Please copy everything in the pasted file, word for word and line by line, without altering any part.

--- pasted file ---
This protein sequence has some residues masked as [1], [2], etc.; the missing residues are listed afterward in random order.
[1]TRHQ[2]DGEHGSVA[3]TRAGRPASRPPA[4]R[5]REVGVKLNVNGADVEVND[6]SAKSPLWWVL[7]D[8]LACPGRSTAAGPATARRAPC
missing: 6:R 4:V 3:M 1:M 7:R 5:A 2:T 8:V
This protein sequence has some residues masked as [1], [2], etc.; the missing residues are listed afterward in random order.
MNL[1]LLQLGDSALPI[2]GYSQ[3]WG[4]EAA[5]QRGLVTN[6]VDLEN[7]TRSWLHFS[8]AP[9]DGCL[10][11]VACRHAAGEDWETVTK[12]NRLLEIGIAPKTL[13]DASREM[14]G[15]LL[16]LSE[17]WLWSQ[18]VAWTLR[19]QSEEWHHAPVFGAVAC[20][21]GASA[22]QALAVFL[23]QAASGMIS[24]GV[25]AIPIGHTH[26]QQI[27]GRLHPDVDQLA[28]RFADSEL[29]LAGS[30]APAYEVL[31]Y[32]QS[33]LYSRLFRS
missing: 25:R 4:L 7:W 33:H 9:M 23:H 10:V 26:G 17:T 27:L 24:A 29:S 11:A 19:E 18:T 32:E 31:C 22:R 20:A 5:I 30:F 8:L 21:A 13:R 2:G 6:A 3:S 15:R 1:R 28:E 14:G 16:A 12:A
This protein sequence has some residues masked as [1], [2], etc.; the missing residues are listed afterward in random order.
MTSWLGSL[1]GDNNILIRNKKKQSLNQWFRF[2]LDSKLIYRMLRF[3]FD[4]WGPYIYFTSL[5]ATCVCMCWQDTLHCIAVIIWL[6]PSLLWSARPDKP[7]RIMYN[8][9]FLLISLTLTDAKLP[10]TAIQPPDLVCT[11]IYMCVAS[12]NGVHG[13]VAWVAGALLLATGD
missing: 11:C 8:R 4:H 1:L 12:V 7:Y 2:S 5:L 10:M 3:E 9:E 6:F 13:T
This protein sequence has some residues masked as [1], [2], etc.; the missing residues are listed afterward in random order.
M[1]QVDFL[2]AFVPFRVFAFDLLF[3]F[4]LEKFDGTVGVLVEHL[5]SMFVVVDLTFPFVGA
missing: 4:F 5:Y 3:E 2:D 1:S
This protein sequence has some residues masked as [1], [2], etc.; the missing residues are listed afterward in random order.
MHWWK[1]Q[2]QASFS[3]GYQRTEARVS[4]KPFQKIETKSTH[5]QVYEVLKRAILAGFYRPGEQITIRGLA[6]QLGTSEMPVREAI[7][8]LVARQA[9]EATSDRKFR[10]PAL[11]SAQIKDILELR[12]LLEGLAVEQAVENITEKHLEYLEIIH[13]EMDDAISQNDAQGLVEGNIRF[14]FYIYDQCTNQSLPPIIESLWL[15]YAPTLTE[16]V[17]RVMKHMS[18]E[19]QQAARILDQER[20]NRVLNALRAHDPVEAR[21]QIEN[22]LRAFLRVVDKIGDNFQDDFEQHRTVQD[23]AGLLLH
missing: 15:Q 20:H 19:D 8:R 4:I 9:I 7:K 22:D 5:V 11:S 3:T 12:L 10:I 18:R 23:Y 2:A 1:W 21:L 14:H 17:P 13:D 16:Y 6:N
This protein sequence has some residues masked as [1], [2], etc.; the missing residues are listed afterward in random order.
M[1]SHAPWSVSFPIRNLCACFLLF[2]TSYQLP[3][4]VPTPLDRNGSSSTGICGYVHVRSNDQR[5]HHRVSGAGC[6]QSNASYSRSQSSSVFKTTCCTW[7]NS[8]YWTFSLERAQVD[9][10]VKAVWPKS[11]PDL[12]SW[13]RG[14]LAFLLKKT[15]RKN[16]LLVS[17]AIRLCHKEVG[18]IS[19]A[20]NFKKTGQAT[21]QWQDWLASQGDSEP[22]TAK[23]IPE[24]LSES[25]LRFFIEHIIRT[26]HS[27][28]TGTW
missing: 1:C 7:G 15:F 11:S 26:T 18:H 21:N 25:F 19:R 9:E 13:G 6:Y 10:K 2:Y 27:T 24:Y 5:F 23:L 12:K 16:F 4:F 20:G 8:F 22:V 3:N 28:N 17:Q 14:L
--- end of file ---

This protein sequence has some residues masked as [1], [2], etc.; the missing residues are listed afterward in random order.
[1]TRHQ[2]DGEHGSVA[3]TRAGRPASRPPA[4]R[5]REVGVKLNVNGADVEVND[6]SAKSPLWWVL[7]D[8]LACPGRSTAAGPATARRAPC
missing: 6:R 4:V 3:M 1:M 7:R 5:A 2:T 8:V
This protein sequence has some residues masked as [1], [2], etc.; the missing residues are listed afterward in random order.
MNL[1]LLQLGDSALPI[2]GYSQ[3]WG[4]EAA[5]QRGLVTN[6]VDLEN[7]TRSWLHFS[8]AP[9]DGCL[10][11]VACRHAAGEDWETVTK[12]NRLLEIGIAPKTL[13]DASREM[14]G[15]LL[16]LSE[17]WLWSQ[18]VAWTLR[19]QSEEWHHAPVFGAVAC[20][21]GASA[22]QALAVFL[23]QAASGMIS[24]GV[25]AIPIGHTH[26]QQI[27]GRLHPDVDQLA[28]RFADSEL[29]LAGS[30]APAYEVL[31]Y[32]QS[33]LYSRLFRS
missing: 25:R 4:L 7:W 33:H 9:M 23:H 10:V 26:G 17:T 27:L 24:A 29:S 11:A 19:E 18:T 32:E 31:C 22:R 20:A 5:I 30:F 8:L 21:A 13:R 2:G 6:A 3:S 15:R 1:R 28:E 14:G 16:A 12:A
This protein sequence has some residues masked as [1], [2], etc.; the missing residues are listed afterward in random order.
MTSWLGSL[1]GDNNILIRNKKKQSLNQWFRF[2]LDSKLIYRMLRF[3]FD[4]WGPYIYFTSL[5]ATCVCMCWQDTLHCIAVIIWL[6]PSLLWSARPDKP[7]RIMYN[8][9]FLLISLTLTDAKLP[10]TAIQPPDLVCT[11]IYMCVAS[12]NGVHG[13]VAWVAGALLLATGD
missing: 11:C 8:R 4:H 1:L 12:V 7:Y 2:S 5:L 10:M 3:E 9:E 6:F 13:T
This protein sequence has some residues masked as [1], [2], etc.; the missing residues are listed afterward in random order.
M[1]QVDFL[2]AFVPFRVFAFDLLF[3]F[4]LEKFDGTVGVLVEHL[5]SMFVVVDLTFPFVGA
missing: 4:F 5:Y 3:E 2:D 1:S
This protein sequence has some residues masked as [1], [2], etc.; the missing residues are listed afterward in random order.
MHWWK[1]Q[2]QASFS[3]GYQRTEARVS[4]KPFQKIETKSTH[5]QVYEVLKRAILAGFYRPGEQITIRGLA[6]QLGTSEMPVREAI[7][8]LVARQA[9]EATSDRKFR[10]PAL[11]SAQIKDILELR[12]LLEGLAVEQAVENITEKHLEYLEIIH[13]EMDDAISQNDAQGLVEGNIRF[14]FYIYDQCTNQSLPPIIESLWL[15]YAPTLTE[16]V[17]RVMKHMS[18]E[19]QQAARILDQER[20]NRVLNALRAHDPVEAR[21]QIEN[22]LRAFLRVVDKIGDNFQDDFEQHRTVQD[23]AGLLLH
missing: 15:Q 20:H 19:D 8:R 4:I 9:I 7:K 22:D 5:V 11:S 3:T 12:L 10:I 18:R 23:Y 2:A 1:W 21:L 14:H 17:P 13:D 16:Y 6:N
This protein sequence has some residues masked as [1], [2], etc.; the missing residues are listed afterward in random order.
M[1]SHAPWSVSFPIRNLCACFLLF[2]TSYQLP[3][4]VPTPLDRNGSSSTGICGYVHVRSNDQR[5]HHRVSGAGC[6]QSNASYSRSQSSSVFKTTCCTW[7]NS[8]YWTFSLERAQVD[9][10]VKAVWPKS[11]PDL[12]SW[13]RG[14]LAFLLKKT[15]RKN[16]LLVS[17]AIRLCHKEVG[18]IS[19]A[20]NFKKTGQAT[21]QWQDWLASQGDSEP[22]TAK[23]IPE[24]LSES[25]LRFFIEHIIRT[26]HS[27][28]TGTW
missing: 1:C 7:G 15:F 11:S 26:T 18:H 21:N 25:F 19:R 9:E 13:G 6:Y 10:K 2:Y 27:T 24:Y 5:F 23:L 12:K 16:F 4:F 20:G 8:F 22:V 3:N 28:N 17:Q 14:L